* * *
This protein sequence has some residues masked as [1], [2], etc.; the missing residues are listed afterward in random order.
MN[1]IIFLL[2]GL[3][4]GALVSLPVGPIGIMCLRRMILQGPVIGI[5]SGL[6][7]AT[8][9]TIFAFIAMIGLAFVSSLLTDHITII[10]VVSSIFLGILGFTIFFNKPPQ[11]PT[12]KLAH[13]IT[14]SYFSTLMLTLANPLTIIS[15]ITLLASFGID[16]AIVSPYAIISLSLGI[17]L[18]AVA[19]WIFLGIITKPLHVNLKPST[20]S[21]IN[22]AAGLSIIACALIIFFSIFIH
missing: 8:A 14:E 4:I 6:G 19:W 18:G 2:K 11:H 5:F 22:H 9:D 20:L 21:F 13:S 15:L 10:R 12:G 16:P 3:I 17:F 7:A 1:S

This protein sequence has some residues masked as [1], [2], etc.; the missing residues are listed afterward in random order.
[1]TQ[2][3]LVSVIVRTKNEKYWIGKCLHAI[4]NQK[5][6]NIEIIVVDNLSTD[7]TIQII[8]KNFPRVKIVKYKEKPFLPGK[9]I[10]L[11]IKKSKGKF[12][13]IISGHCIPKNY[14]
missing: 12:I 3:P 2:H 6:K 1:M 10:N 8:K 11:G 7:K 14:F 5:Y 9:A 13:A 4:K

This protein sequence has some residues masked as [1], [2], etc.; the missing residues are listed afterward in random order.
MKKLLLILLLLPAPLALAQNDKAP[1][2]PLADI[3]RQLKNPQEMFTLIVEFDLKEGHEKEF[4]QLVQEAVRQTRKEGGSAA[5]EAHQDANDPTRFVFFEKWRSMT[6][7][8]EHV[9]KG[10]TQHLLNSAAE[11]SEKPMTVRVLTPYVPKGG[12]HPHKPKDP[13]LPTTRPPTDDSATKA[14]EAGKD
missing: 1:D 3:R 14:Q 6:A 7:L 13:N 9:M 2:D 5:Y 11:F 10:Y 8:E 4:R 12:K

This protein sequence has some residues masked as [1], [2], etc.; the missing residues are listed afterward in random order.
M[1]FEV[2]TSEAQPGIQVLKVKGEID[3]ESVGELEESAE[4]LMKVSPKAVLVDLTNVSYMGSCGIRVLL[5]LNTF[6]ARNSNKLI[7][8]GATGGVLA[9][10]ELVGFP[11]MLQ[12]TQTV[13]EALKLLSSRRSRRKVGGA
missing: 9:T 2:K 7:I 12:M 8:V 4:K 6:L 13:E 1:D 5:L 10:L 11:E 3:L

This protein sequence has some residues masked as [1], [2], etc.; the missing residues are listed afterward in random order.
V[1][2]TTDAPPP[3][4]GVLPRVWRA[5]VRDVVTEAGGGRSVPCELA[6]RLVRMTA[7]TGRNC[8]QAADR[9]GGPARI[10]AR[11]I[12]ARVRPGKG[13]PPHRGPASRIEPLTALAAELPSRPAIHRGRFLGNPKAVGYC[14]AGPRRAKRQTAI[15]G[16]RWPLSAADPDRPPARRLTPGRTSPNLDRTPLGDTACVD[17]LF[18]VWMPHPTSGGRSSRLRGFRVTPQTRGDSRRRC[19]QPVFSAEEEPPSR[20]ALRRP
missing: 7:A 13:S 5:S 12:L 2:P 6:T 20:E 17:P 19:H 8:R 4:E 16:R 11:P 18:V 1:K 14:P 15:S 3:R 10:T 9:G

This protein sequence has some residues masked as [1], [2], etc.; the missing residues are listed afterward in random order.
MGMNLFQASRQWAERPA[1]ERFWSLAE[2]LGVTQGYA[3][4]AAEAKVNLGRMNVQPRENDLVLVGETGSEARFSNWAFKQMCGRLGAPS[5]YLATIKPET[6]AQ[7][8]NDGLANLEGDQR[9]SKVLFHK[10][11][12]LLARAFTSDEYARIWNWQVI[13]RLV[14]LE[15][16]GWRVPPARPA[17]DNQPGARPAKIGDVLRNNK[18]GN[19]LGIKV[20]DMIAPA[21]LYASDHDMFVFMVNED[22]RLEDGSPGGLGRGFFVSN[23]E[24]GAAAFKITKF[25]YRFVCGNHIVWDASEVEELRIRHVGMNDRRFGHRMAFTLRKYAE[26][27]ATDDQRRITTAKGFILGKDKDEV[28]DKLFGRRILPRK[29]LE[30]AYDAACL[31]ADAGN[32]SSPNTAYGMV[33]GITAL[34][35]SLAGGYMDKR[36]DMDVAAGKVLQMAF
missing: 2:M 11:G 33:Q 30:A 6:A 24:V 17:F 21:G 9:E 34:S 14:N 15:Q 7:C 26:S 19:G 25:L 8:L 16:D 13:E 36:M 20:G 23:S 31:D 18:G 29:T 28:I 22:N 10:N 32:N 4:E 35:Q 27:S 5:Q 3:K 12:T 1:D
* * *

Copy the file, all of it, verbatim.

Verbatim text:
This protein sequence has some residues masked as [1], [2], etc.; the missing residues are listed afterward in random order.
MN[1]IIFLL[2]GL[3][4]GALVSLPVGPIGIMCLRRMILQGPVIGI[5]SGL[6][7]AT[8][9]TIFAFIAMIGLAFVSSLLTDHITII[10]VVSSIFLGILGFTIFFNKPPQ[11]PT[12]KLAH[13]IT[14]SYFSTLMLTLANPLTIIS[15]ITLLASFGID[16]AIVSPYAIISLSLGI[17]L[18]AVA[19]WIFLGIITKPLHVNLKPST[20]S[21]IN[22]AAGLSIIACALIIFFSIFIH
missing: 8:A 14:E 4:I 6:G 19:W 18:G 2:K 11:H 5:F 22:H 9:D 20:L 21:F 13:S 15:L 10:R 12:G 16:P 3:I 17:F 7:A 1:S

This protein sequence has some residues masked as [1], [2], etc.; the missing residues are listed afterward in random order.
[1]TQ[2][3]LVSVIVRTKNEKYWIGKCLHAI[4]NQK[5][6]NIEIIVVDNLSTD[7]TIQII[8]KNFPRVKIVKYKEKPFLPGK[9]I[10]L[11]IKKSKGKF[12][13]IISGHCIPKNY[14]
missing: 12:I 3:P 2:H 6:K 1:M 10:N 8:K 11:G 7:K 14:F 5:Y 9:A 13:A 4:K

This protein sequence has some residues masked as [1], [2], etc.; the missing residues are listed afterward in random order.
MKKLLLILLLLPAPLALAQNDKAP[1][2]PLADI[3]RQLKNPQEMFTLIVEFDLKEGHEKEF[4]QLVQEAVRQTRKEGGSAA[5]EAHQDANDPTRFVFFEKWRSMT[6][7][8]EHV[9]KG[10]TQHLLNSAAE[11]SEKPMTVRVLTPYVPKGG[12]HPHKPKDP[13]LPTTRPPTDDSATKA[14]EAGKD
missing: 1:D 3:R 14:Q 6:A 7:L 13:N 9:M 2:D 5:Y 11:F 10:Y 8:E 4:R 12:K

This protein sequence has some residues masked as [1], [2], etc.; the missing residues are listed afterward in random order.
M[1]FEV[2]TSEAQPGIQVLKVKGEID[3]ESVGELEESAE[4]LMKVSPKAVLVDLTNVSYMGSCGIRVLL[5]LNTF[6]ARNSNKLI[7][8]GATGGVLA[9][10]ELVGFP[11]MLQ[12]TQTV[13]EALKLLSSRRSRRKVGGA
missing: 9:T 2:K 7:I 12:M 8:V 4:K 6:L 13:E 1:D 5:L 10:L 11:E 3:L

This protein sequence has some residues masked as [1], [2], etc.; the missing residues are listed afterward in random order.
V[1][2]TTDAPPP[3][4]GVLPRVWRA[5]VRDVVTEAGGGRSVPCELA[6]RLVRMTA[7]TGRNC[8]QAADR[9]GGPARI[10]AR[11]I[12]ARVRPGKG[13]PPHRGPASRIEPLTALAAELPSRPAIHRGRFLGNPKAVGYC[14]AGPRRAKRQTAI[15]G[16]RWPLSAADPDRPPARRLTPGRTSPNLDRTPLGDTACVD[17]LF[18]VWMPHPTSGGRSSRLRGFRVTPQTRGDSRRRC[19]QPVFSAEEEPPSR[20]ALRRP
missing: 7:A 13:S 5:S 12:L 2:P 6:T 20:E 17:P 19:H 8:R 4:E 16:R 11:P 18:V 1:K 14:P 15:S 3:R 10:T 9:G

This protein sequence has some residues masked as [1], [2], etc.; the missing residues are listed afterward in random order.
MGMNLFQASRQWAERPA[1]ERFWSLAE[2]LGVTQGYA[3][4]AAEAKVNLGRMNVQPRENDLVLVGETGSEARFSNWAFKQMCGRLGAPS[5]YLATIKPET[6]AQ[7][8]NDGLANLEGDQR[9]SKVLFHK[10][11][12]LLARAFTSDEYARIWNWQVI[13]RLV[14]LE[15][16]GWRVPPARPA[17]DNQPGARPAKIGDVLRNNK[18]GN[19]LGIKV[20]DMIAPA[21]LYASDHDMFVFMVNED[22]RLEDGSPGGLGRGFFVSN[23]E[24]GAAAFKITKF[25]YRFVCGNHIVWDASEVEELRIRHVGMNDRRFGHRMAFTLRKYAE[26][27]ATDDQRRITTAKGFILGKDKDEV[28]DKLFGRRILPRK[29]LE[30]AYDAACL[31]ADAGN[32]SSPNTAYGMV[33]GITAL[34][35]SLAGGYMDKR[36]DMDVAAGKVLQMAF
missing: 2:M 11:G 33:Q 30:A 6:A 24:V 17:F 21:G 9:E 34:S 14:N 15:Q 7:C 26:S 19:G 25:L 8:L 16:D 13:E 36:M 20:G 23:S 31:D 18:G 29:T 28:I 22:N 10:N 32:N 4:E 35:Q 27:S 5:Q 3:K 12:T 1:D